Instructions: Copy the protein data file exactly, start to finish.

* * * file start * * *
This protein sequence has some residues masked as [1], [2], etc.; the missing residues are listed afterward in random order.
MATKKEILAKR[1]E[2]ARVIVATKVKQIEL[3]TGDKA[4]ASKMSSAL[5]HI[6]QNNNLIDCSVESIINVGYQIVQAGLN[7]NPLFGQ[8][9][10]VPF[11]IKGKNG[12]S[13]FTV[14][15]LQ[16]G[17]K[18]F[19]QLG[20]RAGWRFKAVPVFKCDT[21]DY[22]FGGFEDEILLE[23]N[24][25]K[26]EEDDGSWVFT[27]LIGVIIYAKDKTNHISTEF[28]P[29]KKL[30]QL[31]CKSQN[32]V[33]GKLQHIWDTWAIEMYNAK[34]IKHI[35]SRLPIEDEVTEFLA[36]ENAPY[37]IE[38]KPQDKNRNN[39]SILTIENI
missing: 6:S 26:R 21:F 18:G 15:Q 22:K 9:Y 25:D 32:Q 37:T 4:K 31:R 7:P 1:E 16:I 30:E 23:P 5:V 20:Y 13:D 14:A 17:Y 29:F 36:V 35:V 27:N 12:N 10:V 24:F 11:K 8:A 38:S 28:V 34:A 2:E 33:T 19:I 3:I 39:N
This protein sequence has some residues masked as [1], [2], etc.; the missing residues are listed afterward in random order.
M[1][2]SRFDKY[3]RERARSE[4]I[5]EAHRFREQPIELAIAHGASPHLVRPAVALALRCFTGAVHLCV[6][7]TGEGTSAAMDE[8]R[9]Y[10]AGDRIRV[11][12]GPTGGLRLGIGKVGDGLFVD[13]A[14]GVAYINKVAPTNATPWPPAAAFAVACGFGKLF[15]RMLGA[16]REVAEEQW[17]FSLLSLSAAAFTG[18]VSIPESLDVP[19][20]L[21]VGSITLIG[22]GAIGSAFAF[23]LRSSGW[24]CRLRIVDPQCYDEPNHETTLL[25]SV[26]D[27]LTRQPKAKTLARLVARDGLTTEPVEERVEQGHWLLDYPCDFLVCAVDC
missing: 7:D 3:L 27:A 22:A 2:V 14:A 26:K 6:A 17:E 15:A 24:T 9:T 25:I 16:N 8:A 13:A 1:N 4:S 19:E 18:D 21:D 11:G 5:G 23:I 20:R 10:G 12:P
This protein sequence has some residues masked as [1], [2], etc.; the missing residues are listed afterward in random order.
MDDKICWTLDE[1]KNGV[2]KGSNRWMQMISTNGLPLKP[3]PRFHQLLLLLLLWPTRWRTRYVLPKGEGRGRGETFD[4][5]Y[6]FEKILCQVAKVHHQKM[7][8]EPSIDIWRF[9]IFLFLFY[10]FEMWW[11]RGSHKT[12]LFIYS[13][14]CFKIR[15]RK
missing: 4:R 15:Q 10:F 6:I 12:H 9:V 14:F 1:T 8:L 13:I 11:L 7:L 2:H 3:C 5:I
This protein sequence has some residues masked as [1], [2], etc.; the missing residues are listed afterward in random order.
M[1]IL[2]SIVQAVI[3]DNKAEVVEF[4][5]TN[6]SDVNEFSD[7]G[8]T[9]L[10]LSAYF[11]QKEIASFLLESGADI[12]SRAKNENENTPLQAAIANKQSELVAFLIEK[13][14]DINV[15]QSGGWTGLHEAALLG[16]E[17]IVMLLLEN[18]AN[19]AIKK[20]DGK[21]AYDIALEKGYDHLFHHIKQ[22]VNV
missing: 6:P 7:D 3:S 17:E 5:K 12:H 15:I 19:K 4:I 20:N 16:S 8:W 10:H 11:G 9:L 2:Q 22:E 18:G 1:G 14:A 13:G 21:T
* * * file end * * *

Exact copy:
This protein sequence has some residues masked as [1], [2], etc.; the missing residues are listed afterward in random order.
MATKKEILAKR[1]E[2]ARVIVATKVKQIEL[3]TGDKA[4]ASKMSSAL[5]HI[6]QNNNLIDCSVESIINVGYQIVQAGLN[7]NPLFGQ[8][9][10]VPF[11]IKGKNG[12]S[13]FTV[14][15]LQ[16]G[17]K[18]F[19]QLG[20]RAGWRFKAVPVFKCDT[21]DY[22]FGGFEDEILLE[23]N[24][25]K[26]EEDDGSWVFT[27]LIGVIIYAKDKTNHISTEF[28]P[29]KKL[30]QL[31]CKSQN[32]V[33]GKLQHIWDTWAIEMYNAK[34]IKHI[35]SRLPIEDEVTEFLA[36]ENAPY[37]IE[38]KPQDKNRNN[39]SILTIENI
missing: 6:S 26:R 21:F 18:G 15:Q 22:K 9:Y 25:D 32:Q 37:T 4:K 31:R 7:P 1:E 16:I 30:E 23:P 5:V 20:Y 13:D 14:A 17:Y 29:F 36:V 35:V 27:N 12:N 10:V 24:F 11:K 8:A 38:S 28:V 34:A 2:E 33:T 19:I 3:I 39:N
This protein sequence has some residues masked as [1], [2], etc.; the missing residues are listed afterward in random order.
M[1][2]SRFDKY[3]RERARSE[4]I[5]EAHRFREQPIELAIAHGASPHLVRPAVALALRCFTGAVHLCV[6][7]TGEGTSAAMDE[8]R[9]Y[10]AGDRIRV[11][12]GPTGGLRLGIGKVGDGLFVD[13]A[14]GVAYINKVAPTNATPWPPAAAFAVACGFGKLF[15]RMLGA[16]REVAEEQW[17]FSLLSLSAAAFTG[18]VSIPESLDVP[19][20]L[21]VGSITLIG[22]GAIGSAFAF[23]LRSSGW[24]CRLRIVDPQCYDEPNHETTLL[25]SV[26]D[27]LTRQPKAKTLARLVARDGLTTEPVEERVEQGHWLLDYPCDFLVCAVDC
missing: 7:D 3:L 27:A 22:A 2:V 14:A 26:K 6:A 17:E 15:A 24:T 9:T 25:I 16:N 8:A 13:A 1:N 4:S 19:E 18:D 21:D 11:G 5:G 23:I 20:R 10:G 12:P
This protein sequence has some residues masked as [1], [2], etc.; the missing residues are listed afterward in random order.
MDDKICWTLDE[1]KNGV[2]KGSNRWMQMISTNGLPLKP[3]PRFHQLLLLLLLWPTRWRTRYVLPKGEGRGRGETFD[4][5]Y[6]FEKILCQVAKVHHQKM[7][8]EPSIDIWRF[9]IFLFLFY[10]FEMWW[11]RGSHKT[12]LFIYS[13][14]CFKIR[15]RK
missing: 4:R 15:Q 10:F 6:I 12:H 9:V 14:F 1:T 8:L 13:I 11:L 7:L 2:H 3:C 5:I
This protein sequence has some residues masked as [1], [2], etc.; the missing residues are listed afterward in random order.
M[1]IL[2]SIVQAVI[3]DNKAEVVEF[4][5]TN[6]SDVNEFSD[7]G[8]T[9]L[10]LSAYF[11]QKEIASFLLESGADI[12]SRAKNENENTPLQAAIANKQSELVAFLIEK[13][14]DINV[15]QSGGWTGLHEAALLG[16]E[17]IVMLLLEN[18]AN[19]AIKK[20]DGK[21]AYDIALEKGYDHLFHHIKQ[22]VNV
missing: 6:P 7:D 3:S 17:E 5:K 12:H 15:I 19:K 4:I 20:N 16:S 8:W 10:H 11:G 9:L 2:Q 22:E 18:G 1:G 14:A 13:G 21:T